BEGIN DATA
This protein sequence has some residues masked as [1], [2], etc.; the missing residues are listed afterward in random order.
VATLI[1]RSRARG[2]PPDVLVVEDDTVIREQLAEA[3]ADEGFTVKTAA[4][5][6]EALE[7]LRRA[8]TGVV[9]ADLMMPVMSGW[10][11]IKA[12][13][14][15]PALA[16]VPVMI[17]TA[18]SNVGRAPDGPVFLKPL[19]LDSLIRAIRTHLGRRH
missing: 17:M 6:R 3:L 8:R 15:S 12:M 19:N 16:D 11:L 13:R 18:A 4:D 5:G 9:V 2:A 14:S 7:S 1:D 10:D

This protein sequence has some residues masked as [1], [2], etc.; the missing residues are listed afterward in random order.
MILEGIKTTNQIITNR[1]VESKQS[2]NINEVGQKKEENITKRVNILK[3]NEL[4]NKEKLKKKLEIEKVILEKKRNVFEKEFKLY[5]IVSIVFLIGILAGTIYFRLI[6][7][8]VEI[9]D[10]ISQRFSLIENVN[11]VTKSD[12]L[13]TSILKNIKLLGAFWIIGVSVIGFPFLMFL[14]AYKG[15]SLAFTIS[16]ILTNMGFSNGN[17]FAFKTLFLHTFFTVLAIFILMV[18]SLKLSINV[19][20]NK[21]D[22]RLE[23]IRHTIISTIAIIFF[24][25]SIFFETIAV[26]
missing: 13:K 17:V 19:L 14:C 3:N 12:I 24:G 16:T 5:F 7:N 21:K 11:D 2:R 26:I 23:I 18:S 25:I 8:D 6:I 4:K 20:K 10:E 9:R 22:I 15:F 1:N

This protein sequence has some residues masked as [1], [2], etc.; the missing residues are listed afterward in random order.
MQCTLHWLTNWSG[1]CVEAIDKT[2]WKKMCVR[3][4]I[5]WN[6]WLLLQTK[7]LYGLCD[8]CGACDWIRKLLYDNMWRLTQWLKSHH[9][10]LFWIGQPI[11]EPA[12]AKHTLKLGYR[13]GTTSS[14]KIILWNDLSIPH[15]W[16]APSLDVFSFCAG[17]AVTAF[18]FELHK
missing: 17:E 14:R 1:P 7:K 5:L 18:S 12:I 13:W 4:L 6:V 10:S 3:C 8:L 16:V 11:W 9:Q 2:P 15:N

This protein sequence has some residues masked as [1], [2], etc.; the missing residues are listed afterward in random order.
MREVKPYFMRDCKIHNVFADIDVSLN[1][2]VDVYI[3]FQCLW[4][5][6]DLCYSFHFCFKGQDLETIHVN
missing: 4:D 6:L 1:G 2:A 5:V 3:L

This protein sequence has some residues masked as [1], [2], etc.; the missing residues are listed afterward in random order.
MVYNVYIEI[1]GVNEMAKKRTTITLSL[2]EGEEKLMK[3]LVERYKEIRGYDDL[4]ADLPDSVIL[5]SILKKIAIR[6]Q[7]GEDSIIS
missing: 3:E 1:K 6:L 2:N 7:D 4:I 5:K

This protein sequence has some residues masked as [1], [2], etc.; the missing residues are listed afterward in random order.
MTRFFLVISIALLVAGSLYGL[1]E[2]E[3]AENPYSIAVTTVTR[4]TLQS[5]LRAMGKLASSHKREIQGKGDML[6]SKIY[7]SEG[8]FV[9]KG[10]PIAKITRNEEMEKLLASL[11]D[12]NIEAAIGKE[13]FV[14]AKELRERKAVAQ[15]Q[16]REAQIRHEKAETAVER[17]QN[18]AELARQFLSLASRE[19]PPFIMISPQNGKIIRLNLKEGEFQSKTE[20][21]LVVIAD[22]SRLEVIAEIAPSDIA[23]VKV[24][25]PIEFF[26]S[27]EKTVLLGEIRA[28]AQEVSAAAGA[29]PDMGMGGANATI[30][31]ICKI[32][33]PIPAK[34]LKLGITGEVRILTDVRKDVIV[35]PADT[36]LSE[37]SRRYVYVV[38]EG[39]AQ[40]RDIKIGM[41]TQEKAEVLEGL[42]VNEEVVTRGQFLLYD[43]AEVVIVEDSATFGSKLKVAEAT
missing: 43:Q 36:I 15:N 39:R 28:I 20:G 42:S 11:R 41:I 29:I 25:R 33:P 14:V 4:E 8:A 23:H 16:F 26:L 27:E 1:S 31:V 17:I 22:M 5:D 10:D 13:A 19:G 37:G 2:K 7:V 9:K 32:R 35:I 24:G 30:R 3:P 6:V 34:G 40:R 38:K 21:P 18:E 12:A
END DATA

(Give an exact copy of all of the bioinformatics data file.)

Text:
This protein sequence has some residues masked as [1], [2], etc.; the missing residues are listed afterward in random order.
VATLI[1]RSRARG[2]PPDVLVVEDDTVIREQLAEA[3]ADEGFTVKTAA[4][5][6]EALE[7]LRRA[8]TGVV[9]ADLMMPVMSGW[10][11]IKA[12][13][14][15]PALA[16]VPVMI[17]TA[18]SNVGRAPDGPVFLKPL[19]LDSLIRAIRTHLGRRH
missing: 17:M 6:R 3:L 8:R 15:S 12:M 19:N 16:D 11:L 13:R 18:A 4:D 5:G 9:V 2:A 14:S 7:S 1:D 10:D

This protein sequence has some residues masked as [1], [2], etc.; the missing residues are listed afterward in random order.
MILEGIKTTNQIITNR[1]VESKQS[2]NINEVGQKKEENITKRVNILK[3]NEL[4]NKEKLKKKLEIEKVILEKKRNVFEKEFKLY[5]IVSIVFLIGILAGTIYFRLI[6][7][8]VEI[9]D[10]ISQRFSLIENVN[11]VTKSD[12]L[13]TSILKNIKLLGAFWIIGVSVIGFPFLMFL[14]AYKG[15]SLAFTIS[16]ILTNMGFSNGN[17]FAFKTLFLHTFFTVLAIFILMV[18]SLKLSINV[19][20]NK[21]D[22]RLE[23]IRHTIISTIAIIFF[24][25]SIFFETIAV[26]
missing: 13:K 17:V 19:L 14:C 3:N 12:I 24:G 16:T 5:F 7:N 21:K 11:D 2:R 26:I 23:I 18:S 25:I 8:D 6:I 4:K 20:K 10:E 9:R 22:I 15:F 1:N

This protein sequence has some residues masked as [1], [2], etc.; the missing residues are listed afterward in random order.
MQCTLHWLTNWSG[1]CVEAIDKT[2]WKKMCVR[3][4]I[5]WN[6]WLLLQTK[7]LYGLCD[8]CGACDWIRKLLYDNMWRLTQWLKSHH[9][10]LFWIGQPI[11]EPA[12]AKHTLKLGYR[13]GTTSS[14]KIILWNDLSIPH[15]W[16]APSLDVFSFCAG[17]AVTAF[18]FELHK
missing: 17:E 14:R 1:P 7:K 5:L 18:S 12:I 13:W 4:L 6:V 10:S 3:C 8:L 16:V 11:W 9:Q 2:P 15:N

This protein sequence has some residues masked as [1], [2], etc.; the missing residues are listed afterward in random order.
MREVKPYFMRDCKIHNVFADIDVSLN[1][2]VDVYI[3]FQCLW[4][5][6]DLCYSFHFCFKGQDLETIHVN
missing: 4:D 6:L 1:G 2:A 5:V 3:L

This protein sequence has some residues masked as [1], [2], etc.; the missing residues are listed afterward in random order.
MVYNVYIEI[1]GVNEMAKKRTTITLSL[2]EGEEKLMK[3]LVERYKEIRGYDDL[4]ADLPDSVIL[5]SILKKIAIR[6]Q[7]GEDSIIS
missing: 3:E 1:K 6:L 2:N 7:D 4:I 5:K

This protein sequence has some residues masked as [1], [2], etc.; the missing residues are listed afterward in random order.
MTRFFLVISIALLVAGSLYGL[1]E[2]E[3]AENPYSIAVTTVTR[4]TLQS[5]LRAMGKLASSHKREIQGKGDML[6]SKIY[7]SEG[8]FV[9]KG[10]PIAKITRNEEMEKLLASL[11]D[12]NIEAAIGKE[13]FV[14]AKELRERKAVAQ[15]Q[16]REAQIRHEKAETAVER[17]QN[18]AELARQFLSLASRE[19]PPFIMISPQNGKIIRLNLKEGEFQSKTE[20][21]LVVIAD[22]SRLEVIAEIAPSDIA[23]VKV[24][25]PIEFF[26]S[27]EKTVLLGEIRA[28]AQEVSAAAGA[29]PDMGMGGANATI[30][31]ICKI[32][33]PIPAK[34]LKLGITGEVRILTDVRKDVIV[35]PADT[36]LSE[37]SRRYVYVV[38]EG[39]AQ[40]RDIKIGM[41]TQEKAEVLEGL[42]VNEEVVTRGQFLLYD[43]AEVVIVEDSATFGSKLKVAEAT
missing: 43:Q 36:I 15:N 39:R 28:I 20:G 42:S 11:R 41:I 29:I 25:R 33:P 14:V 4:E 8:A 23:H 16:F 26:L 27:E 1:S 31:V 17:I 22:M 5:D 10:D 13:A 19:G 37:G 2:K 7:V 9:K 32:R 35:I 24:G 30:R 3:P 6:V 34:G 40:R 38:K 21:P 18:E 12:A